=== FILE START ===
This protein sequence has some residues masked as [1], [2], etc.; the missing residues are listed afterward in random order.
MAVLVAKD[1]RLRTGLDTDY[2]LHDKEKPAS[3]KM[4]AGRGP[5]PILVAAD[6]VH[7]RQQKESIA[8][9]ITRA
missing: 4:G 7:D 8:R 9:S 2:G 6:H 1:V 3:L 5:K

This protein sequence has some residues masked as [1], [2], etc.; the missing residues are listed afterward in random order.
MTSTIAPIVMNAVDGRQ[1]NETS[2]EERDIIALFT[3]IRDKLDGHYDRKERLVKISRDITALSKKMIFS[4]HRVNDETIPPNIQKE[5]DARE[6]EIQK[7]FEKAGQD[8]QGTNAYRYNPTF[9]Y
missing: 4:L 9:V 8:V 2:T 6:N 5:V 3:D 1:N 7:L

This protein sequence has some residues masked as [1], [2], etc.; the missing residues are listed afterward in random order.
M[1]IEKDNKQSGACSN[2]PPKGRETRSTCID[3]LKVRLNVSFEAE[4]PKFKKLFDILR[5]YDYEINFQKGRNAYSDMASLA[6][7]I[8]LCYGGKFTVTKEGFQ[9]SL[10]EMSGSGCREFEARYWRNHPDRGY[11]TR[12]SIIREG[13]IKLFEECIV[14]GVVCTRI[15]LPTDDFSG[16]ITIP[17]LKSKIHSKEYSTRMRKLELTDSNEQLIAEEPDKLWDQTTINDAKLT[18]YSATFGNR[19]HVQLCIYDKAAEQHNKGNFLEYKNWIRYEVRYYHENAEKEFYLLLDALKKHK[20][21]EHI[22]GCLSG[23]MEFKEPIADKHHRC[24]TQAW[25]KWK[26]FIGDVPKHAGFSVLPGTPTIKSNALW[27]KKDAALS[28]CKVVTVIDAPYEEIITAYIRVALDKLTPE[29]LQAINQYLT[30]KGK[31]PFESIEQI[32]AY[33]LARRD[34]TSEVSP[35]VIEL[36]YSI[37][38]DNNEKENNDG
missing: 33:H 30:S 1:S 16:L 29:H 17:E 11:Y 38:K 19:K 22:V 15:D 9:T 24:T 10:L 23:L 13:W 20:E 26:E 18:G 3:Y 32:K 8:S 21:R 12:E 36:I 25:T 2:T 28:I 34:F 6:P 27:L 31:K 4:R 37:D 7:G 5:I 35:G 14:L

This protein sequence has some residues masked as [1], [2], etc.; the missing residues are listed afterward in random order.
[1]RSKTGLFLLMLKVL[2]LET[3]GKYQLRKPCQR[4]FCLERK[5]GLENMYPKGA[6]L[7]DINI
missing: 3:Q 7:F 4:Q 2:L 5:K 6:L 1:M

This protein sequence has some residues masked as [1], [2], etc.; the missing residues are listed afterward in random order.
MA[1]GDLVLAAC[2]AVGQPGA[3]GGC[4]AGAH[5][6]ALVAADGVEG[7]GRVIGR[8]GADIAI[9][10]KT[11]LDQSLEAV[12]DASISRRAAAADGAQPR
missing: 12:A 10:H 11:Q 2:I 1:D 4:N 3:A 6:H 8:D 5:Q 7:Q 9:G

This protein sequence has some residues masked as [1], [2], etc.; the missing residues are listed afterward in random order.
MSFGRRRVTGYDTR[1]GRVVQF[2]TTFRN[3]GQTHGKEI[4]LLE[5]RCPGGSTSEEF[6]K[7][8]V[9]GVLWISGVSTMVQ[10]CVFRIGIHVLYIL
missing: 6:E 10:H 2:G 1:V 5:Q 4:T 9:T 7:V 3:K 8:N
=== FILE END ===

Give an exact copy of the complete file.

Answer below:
This protein sequence has some residues masked as [1], [2], etc.; the missing residues are listed afterward in random order.
MAVLVAKD[1]RLRTGLDTDY[2]LHDKEKPAS[3]KM[4]AGRGP[5]PILVAAD[6]VH[7]RQQKESIA[8][9]ITRA
missing: 4:G 7:D 8:R 9:S 2:G 6:H 1:V 3:L 5:K

This protein sequence has some residues masked as [1], [2], etc.; the missing residues are listed afterward in random order.
MTSTIAPIVMNAVDGRQ[1]NETS[2]EERDIIALFT[3]IRDKLDGHYDRKERLVKISRDITALSKKMIFS[4]HRVNDETIPPNIQKE[5]DARE[6]EIQK[7]FEKAGQD[8]QGTNAYRYNPTF[9]Y
missing: 4:L 9:V 8:V 2:T 6:N 5:V 3:D 1:N 7:L

This protein sequence has some residues masked as [1], [2], etc.; the missing residues are listed afterward in random order.
M[1]IEKDNKQSGACSN[2]PPKGRETRSTCID[3]LKVRLNVSFEAE[4]PKFKKLFDILR[5]YDYEINFQKGRNAYSDMASLA[6][7]I[8]LCYGGKFTVTKEGFQ[9]SL[10]EMSGSGCREFEARYWRNHPDRGY[11]TR[12]SIIREG[13]IKLFEECIV[14]GVVCTRI[15]LPTDDFSG[16]ITIP[17]LKSKIHSKEYSTRMRKLELTDSNEQLIAEEPDKLWDQTTINDAKLT[18]YSATFGNR[19]HVQLCIYDKAAEQHNKGNFLEYKNWIRYEVRYYHENAEKEFYLLLDALKKHK[20][21]EHI[22]GCLSG[23]MEFKEPIADKHHRC[24]TQAW[25]KWK[26]FIGDVPKHAGFSVLPGTPTIKSNALW[27]KKDAALS[28]CKVVTVIDAPYEEIITAYIRVALDKLTPE[29]LQAINQYLT[30]KGK[31]PFESIEQI[32]AY[33]LARRD[34]TSEVSP[35]VIEL[36]YSI[37][38]DNNEKENNDG
missing: 33:H 30:S 1:S 16:L 29:H 17:E 11:Y 38:K 19:K 22:V 15:D 9:T 24:T 10:L 23:L 13:W 20:E 26:E 18:G 3:Y 32:K 8:S 21:R 12:E 36:I 25:T 2:T 28:I 34:F 6:P 27:L 31:K 4:R 37:D 7:G 5:I 35:G 14:L

This protein sequence has some residues masked as [1], [2], etc.; the missing residues are listed afterward in random order.
[1]RSKTGLFLLMLKVL[2]LET[3]GKYQLRKPCQR[4]FCLERK[5]GLENMYPKGA[6]L[7]DINI
missing: 3:Q 7:F 4:Q 2:L 5:K 6:L 1:M

This protein sequence has some residues masked as [1], [2], etc.; the missing residues are listed afterward in random order.
MA[1]GDLVLAAC[2]AVGQPGA[3]GGC[4]AGAH[5][6]ALVAADGVEG[7]GRVIGR[8]GADIAI[9][10]KT[11]LDQSLEAV[12]DASISRRAAAADGAQPR
missing: 12:A 10:H 11:Q 2:I 1:D 4:N 3:A 6:H 8:D 5:Q 7:Q 9:G

This protein sequence has some residues masked as [1], [2], etc.; the missing residues are listed afterward in random order.
MSFGRRRVTGYDTR[1]GRVVQF[2]TTFRN[3]GQTHGKEI[4]LLE[5]RCPGGSTSEEF[6]K[7][8]V[9]GVLWISGVSTMVQ[10]CVFRIGIHVLYIL
missing: 6:E 10:H 2:G 1:V 5:Q 4:T 9:T 7:V 3:K 8:N